10 | April 11, 2019 | the tinley Junction SCHOOL

Student Column

Big deadlines for your

future are coming soon

Olivia Lehnert

Student Columnist

With only a little

over a month

until the senior

class of 2019 graduates,

time has started moving

faster and faster as

deadlines and other sort

of finalities approach. National

college decision day

is May 1, forcing many

seniors to make difficult

decisions as to where

they will spend the next

two to four years of their

lives. Making sure credit

hours have been filled and

things such as community

service requirements have

been hit, also serve as

catalysts for students as

they find their high school

experience drawing to


The amount of pressure

on students builds, and

will continue to build,

as the days left in school

grow smaller and smaller.

One issue many students

struggle with is the making

of key decisions on

how to spend their future.

Many students go right

to a four-year university,

while others choose to get

their associate’s degree at

Moraine Valley Community

College or another

two year college before

transferring to another

university. According

to the National Center

for Education Statistics,

roughly 69.8 percent of

high school graduates will

enroll in either a two- or

four-year university,

making this chunk of

students the majority of

the graduating class. This

means that the majority of

students have a little over

a month to decide where

they want to spend their

future, and should use that

month to explore their

options to the absolute

fullest. College becomes a

home for students, even if

they choose to commute,

and making the right

decision is key in ensuring

that your tuition dollars

are well spent.

But college isn’t the

path that all students may

choose to take. Opting to

join the military in some

capacity is an aspiration

for many students, and

programs like ROTC

stimulate interest and

recruitment in high school

aged students. Another

route is going directly into

the workforce, perhaps

through apprenticing or

going to a trade school,

or directly entering into a

desired career field.

All of these options,

college, the military, and

the workforce, do have

one thread in common

though: they all require

seniors to make a definitive

and concrete decision

that impacts their future.

The reality of that may be

scary, and may cause apprehension

and increased

stress levels in students

that can make their last

few weeks of high school

feel overwhelming and

anxiety ridden. But, what

all educators, parents, and

general adults should be

telling seniors right now

is to take their time. The

decision will get made,

and if it turns out to be

the right decision, that’s

fantastic, and if it doesn’t,

nothing is set in stone.

High schoolers these

days are paralyzed by

the idea that they have

to plan out their whole

future, but that in and of

itself is an idealistic goal.

Nothing can be known for

sure, and as decision day

and graduation day draw

closer, that mind set has to

be conveyed to students in

order to keep them from

drowning in the impossibility

of trying to figure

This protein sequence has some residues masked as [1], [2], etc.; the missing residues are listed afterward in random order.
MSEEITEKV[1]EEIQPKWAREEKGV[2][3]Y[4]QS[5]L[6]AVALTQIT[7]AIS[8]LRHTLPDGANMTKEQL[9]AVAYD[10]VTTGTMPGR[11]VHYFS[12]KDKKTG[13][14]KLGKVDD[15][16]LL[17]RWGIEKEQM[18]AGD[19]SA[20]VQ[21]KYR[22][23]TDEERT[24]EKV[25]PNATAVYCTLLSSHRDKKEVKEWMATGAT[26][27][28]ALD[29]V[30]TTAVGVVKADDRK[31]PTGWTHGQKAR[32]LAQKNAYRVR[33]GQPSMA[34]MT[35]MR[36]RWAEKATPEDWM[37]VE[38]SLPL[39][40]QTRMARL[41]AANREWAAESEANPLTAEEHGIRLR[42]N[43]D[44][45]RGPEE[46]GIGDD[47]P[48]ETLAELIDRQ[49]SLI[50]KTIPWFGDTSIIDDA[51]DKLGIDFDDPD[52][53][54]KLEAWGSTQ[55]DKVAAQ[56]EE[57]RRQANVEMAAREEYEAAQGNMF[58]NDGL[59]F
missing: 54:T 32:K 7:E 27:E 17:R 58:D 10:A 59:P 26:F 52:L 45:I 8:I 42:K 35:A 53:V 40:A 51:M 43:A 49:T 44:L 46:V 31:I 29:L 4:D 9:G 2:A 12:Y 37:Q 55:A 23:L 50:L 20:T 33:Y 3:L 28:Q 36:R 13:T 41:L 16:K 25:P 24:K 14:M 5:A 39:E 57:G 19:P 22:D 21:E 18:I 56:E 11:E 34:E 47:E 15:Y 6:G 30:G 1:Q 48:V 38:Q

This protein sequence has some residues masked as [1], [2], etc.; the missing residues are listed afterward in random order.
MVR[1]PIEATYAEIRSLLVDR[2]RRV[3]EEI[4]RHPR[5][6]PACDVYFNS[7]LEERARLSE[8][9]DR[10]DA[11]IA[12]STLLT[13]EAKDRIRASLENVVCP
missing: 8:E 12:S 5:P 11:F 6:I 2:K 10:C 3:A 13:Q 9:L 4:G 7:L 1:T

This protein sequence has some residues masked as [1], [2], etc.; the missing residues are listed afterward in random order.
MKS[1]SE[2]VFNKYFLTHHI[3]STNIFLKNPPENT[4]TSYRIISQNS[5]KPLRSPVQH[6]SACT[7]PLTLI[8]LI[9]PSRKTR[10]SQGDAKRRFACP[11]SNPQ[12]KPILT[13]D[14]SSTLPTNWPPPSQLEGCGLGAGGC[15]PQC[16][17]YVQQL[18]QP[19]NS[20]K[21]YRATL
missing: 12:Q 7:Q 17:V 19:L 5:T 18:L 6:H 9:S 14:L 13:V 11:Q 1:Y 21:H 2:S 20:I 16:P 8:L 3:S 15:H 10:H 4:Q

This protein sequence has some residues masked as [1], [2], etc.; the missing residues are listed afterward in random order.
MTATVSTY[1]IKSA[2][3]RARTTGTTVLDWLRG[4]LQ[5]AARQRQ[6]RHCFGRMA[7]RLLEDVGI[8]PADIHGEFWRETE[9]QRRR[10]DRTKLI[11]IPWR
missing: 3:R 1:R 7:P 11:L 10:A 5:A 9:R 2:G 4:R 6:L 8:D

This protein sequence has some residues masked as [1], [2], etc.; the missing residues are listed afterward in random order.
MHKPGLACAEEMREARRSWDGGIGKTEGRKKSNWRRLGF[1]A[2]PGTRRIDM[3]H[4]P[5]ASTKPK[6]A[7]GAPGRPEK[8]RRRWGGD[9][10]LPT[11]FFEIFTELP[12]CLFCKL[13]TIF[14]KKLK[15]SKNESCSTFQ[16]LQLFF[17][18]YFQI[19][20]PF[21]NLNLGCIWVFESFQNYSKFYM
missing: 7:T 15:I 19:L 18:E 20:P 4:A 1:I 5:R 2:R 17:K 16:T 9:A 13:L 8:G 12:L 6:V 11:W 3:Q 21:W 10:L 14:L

out their whole life at 18

years old.

I implore students at

this time to remember

that every decision you

make, no matter how life

changing it may seem, has

the capacity to be right or

wrong. And that whatever

you decide to do with

your life at 18 might not

be what you’re doing at

25, and that’s okay. Life

just begins once you get

your diploma, and I hope

your last weeks of high

school until that moment

are well spent.

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the Tinley Junction’s

Standout Student

Sponsored by Marquette Bank

Addison McAvoy, St. George

School fifth-grader

What is one essential you must have

when studying?

I have to have quiet. I also need food.

What do you like to do when not in

school or studying?

I like to dance and watch YouTube.

What is your dream job?

I would love to be a daycare teacher.

What are some of your most played

songs on your iPod?

First of all, I do not have an iPod so

on my tablet I like to listen to “Solo” and

“Love Me or Leave Me.”

What is one thing people don’t know

about you?

One thing people don’t know about me

is that I sing when I’m bored and I’m very


Whom do you look up to and why?

I look up to my dance teacher Mrs.

Stephan because she always encourages

me to do my best. Also, she loves sparkles

as much as me.

What do you keep under your bed?

I keep an old crib under my bed. I also

keep things my mom says to put away.

Who is your favorite teacher and why?

My favorite teacher is Mrs. Esposito

because she is so funny and she always

tells me to do my best and she helps me

with my problems.

What’s your favorite class and why?

My favorite class is reading because in

reading we do fun projects and I like to

do the tests.

What’s one thing that stands out about

your school?

One thing that stands out about my

photo submitted

school is that we only have 199 kids.

What extracurricular(s) do you wish your

school had?

I wish my school had a dance club because

I do Irish dance and I want other

people to do it, too.

What’s your morning routine?

1. Wake up. 2. Get dressed. 3. Eat breakfast.

4. Brush hair/teeth. 5. Get shoes on.

6. Go to school.

If you could change one thing about school

what would it be?

I wish we had a bigger playground.

I wish that every grade got to go to the

playground, too.

What’s your favorite thing to eat in the


I love the school’s salads.

What’s your best memory from school?

My best memory from school is when

we built a fort in fourth grade. We would

try to keep the boys out but it never

worked. They just kept getting in.

Standout Student is a weekly feature for The

Tinley Junction. Nominations come from Tinley

Park area schools.

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